Quantitative methods are used in the social sciences to be able to generalize an idea on a population. It’s pretty complicated to get data on every single person out there, but there is a whole science of collecting data on a sample of people in order to make generalizations on the population. Before we continue, there are a few points that we need to address.
Thinking to the philosophy of science, employing a statistical analysis makes a (pretty big) assumption that we can generalize the entire population on a sample of people. What are the implications of this?
Does this mean statistics aren’t useful? Of course they are. We use statistics on a daily basis in order to make decisions. And if we do it personally, organizations use them for decision making. However, part of the use of statistics is to be a responsible user of them. You must understand all of the assumptions to employ a specific analysis. When collecting data, you need to make sure that your measures are valid and reliable.
In quantitative research, validity and reliability are arguably two of the most important considerations.
Validity: This refers to the notion that you are testing what you intend to test. For example, if you’re trying to understand how much someone likes ice cream, it would not be a valid measure to ask someone how often they eat ice cream. Maybe they like it very much but are on a diet.
Reliability: This refers to how consistent your measure is. If you were you perform a test several times, we should expect to get the same outcome. However, asking a group of people how much they like ice cream the day after the Blue Bell recall versus two years later when the research question does not refer to listeria would not be a reliable measure.
There are a lot of different types of reliability and validity that a researcher needs to know to ensure his or her measures can be generalizable. For more information, this is a good resource.
Knowing that we need valid and reliable measures, what types of data can we collect?
Generally, there are three types of data that social scientists used to conduct quantitative research: experiments, surveys, and secondary data.
Experiments are just like what you think of in science class. These are most used in psychological-based studies. In the most classic sense, you want to know if an intervention works (for example, a diversity training). You randomly assign people in your study to one of two groups: the intervention (diversity training) or the control (often what had been done before, maybe a handbook on respect). At the end of the experiment, you assess your outcome of interest (level of respect for people of diverse backgrounds), and then use statistics to compare these two groups. If there is significance, then we can say that the intervention works. But again, we have to remember our assumptions that we discussed before.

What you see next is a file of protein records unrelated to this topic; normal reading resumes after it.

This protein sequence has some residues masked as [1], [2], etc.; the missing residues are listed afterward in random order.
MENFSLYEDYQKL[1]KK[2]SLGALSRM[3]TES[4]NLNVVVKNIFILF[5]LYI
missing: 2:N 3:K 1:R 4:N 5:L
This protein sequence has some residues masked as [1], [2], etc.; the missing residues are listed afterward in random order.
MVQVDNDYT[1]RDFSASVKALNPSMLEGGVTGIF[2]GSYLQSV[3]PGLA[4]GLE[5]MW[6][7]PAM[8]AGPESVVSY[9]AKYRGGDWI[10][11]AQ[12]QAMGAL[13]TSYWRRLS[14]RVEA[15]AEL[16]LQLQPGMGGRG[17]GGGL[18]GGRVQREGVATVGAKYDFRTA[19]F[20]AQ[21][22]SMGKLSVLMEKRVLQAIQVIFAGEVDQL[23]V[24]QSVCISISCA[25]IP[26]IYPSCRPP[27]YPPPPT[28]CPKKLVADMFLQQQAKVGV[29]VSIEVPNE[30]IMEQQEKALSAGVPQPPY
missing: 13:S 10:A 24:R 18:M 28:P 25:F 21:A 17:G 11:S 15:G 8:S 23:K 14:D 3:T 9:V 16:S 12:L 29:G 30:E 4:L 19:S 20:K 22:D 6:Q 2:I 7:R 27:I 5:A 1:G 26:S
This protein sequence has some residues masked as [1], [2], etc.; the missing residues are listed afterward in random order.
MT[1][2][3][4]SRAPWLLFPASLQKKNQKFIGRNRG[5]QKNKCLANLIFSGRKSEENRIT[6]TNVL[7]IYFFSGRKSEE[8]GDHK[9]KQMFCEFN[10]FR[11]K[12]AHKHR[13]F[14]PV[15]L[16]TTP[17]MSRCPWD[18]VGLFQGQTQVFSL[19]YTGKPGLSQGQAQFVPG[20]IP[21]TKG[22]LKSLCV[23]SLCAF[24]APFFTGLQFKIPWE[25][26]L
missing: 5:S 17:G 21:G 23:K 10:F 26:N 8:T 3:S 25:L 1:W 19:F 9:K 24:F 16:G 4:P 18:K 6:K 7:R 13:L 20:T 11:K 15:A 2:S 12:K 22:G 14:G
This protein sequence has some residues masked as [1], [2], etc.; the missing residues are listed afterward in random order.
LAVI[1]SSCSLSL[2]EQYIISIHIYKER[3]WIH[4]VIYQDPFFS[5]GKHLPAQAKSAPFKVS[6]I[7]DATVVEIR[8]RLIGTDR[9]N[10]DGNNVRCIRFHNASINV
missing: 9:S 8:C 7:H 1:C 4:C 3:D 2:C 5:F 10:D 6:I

Surveys are constantly used to assess people’s opinions. How often do you get an email asking to fill out a survey? Survey data are also reported constantly, such as on the news. (Presidential approval ratings, for example). Survey construction is much more challenging than it seems because we have to be particularly sure that our wording of the questions provides us with valid responses. More on this later.
A third type of data that social scientists use in statistical analysis is secondary data. This is exactly what it sounds like: these are data that were collected for another purpose that are then used to answer a research question. This type of research is common in sociological studies. For example, we want to know if there is a difference in high school drop-out rates and how violent a community is. To conduct this analysis, a researcher might collect the high school data from the education agency and the crime data from the police department. These data can then be used to conduct statistical analysis to answer the research question.
To overview quantitative methods, we need to spend some time thinking about the types of data we collect. And, once we have these data, what do we do with them? This is where statistics comes into play.
This section is divided into three models. The first discusses experiments (we can also use experiments to collect quasi-experimental data, which we will discuss there too. The second discusses survey design. Finally, we will discuss basic statistical principles. Please note that all of these topics are meant to provide you with an overview so that you can understand the most important things to consider when designing and conducting quantitative research. You should also be familiar with these so that you can be practical consumers of this research.